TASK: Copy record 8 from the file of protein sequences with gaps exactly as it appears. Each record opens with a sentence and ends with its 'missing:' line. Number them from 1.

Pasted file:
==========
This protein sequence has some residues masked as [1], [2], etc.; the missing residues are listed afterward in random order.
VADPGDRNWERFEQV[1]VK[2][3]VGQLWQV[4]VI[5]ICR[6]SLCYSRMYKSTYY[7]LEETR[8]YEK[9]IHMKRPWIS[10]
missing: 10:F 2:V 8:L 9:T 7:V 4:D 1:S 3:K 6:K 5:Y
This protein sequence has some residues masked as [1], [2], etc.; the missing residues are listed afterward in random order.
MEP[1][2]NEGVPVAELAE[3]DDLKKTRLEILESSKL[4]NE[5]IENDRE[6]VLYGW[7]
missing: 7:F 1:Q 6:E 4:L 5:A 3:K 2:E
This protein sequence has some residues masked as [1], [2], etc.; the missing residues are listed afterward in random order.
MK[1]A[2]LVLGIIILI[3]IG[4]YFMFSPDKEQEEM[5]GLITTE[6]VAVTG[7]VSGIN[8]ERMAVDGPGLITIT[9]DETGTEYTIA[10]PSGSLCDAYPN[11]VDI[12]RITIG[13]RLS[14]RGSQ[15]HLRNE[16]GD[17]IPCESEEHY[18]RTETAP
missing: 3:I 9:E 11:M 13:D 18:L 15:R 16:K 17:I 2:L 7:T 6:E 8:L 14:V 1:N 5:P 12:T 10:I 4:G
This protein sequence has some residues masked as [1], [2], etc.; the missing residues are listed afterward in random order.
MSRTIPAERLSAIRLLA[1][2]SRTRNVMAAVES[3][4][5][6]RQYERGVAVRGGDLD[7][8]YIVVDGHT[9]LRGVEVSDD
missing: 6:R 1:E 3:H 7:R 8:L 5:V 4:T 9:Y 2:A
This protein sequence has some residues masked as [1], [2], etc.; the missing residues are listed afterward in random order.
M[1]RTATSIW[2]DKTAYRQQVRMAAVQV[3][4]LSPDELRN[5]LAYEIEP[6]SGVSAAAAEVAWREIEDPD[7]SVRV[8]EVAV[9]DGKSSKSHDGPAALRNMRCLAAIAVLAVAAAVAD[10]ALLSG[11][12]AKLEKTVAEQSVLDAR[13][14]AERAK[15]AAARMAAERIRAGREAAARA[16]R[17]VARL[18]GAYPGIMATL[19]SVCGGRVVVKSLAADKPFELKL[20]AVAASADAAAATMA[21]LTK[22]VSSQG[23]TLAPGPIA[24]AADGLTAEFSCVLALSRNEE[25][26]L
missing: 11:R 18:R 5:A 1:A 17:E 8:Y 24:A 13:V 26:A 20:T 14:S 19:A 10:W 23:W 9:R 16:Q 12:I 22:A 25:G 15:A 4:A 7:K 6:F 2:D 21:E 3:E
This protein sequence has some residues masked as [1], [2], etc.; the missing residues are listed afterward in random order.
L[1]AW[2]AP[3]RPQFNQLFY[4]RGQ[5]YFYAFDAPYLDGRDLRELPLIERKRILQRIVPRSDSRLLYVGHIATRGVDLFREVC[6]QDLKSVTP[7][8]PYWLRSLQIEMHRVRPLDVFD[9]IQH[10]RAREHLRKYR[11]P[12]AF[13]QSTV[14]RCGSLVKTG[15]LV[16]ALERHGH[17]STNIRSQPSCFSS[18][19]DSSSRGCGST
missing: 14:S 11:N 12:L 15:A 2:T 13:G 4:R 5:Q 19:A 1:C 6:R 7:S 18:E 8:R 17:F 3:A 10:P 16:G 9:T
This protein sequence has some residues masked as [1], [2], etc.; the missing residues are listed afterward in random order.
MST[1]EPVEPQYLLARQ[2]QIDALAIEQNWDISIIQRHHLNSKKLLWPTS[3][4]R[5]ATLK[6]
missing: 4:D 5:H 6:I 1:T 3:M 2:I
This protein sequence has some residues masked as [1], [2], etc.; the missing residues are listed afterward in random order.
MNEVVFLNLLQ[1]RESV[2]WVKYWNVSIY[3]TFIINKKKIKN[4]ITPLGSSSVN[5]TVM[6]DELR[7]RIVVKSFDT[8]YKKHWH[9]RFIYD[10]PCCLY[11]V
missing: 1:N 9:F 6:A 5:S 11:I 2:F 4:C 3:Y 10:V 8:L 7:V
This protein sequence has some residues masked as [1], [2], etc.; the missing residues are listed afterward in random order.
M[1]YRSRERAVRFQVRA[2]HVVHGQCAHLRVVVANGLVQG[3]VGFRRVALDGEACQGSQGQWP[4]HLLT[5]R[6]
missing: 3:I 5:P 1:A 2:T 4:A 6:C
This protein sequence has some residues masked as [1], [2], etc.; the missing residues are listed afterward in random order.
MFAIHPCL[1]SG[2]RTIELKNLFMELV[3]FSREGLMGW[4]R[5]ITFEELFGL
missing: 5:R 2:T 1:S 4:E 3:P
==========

This protein sequence has some residues masked as [1], [2], etc.; the missing residues are listed afterward in random order.
MNEVVFLNLLQ[1]RESV[2]WVKYWNVSIY[3]TFIINKKKIKN[4]ITPLGSSSVN[5]TVM[6]DELR[7]RIVVKSFDT[8]YKKHWH[9]RFIYD[10]PCCLY[11]V
missing: 1:N 9:F 6:A 5:S 11:I 2:F 4:C 3:Y 10:V 8:L 7:V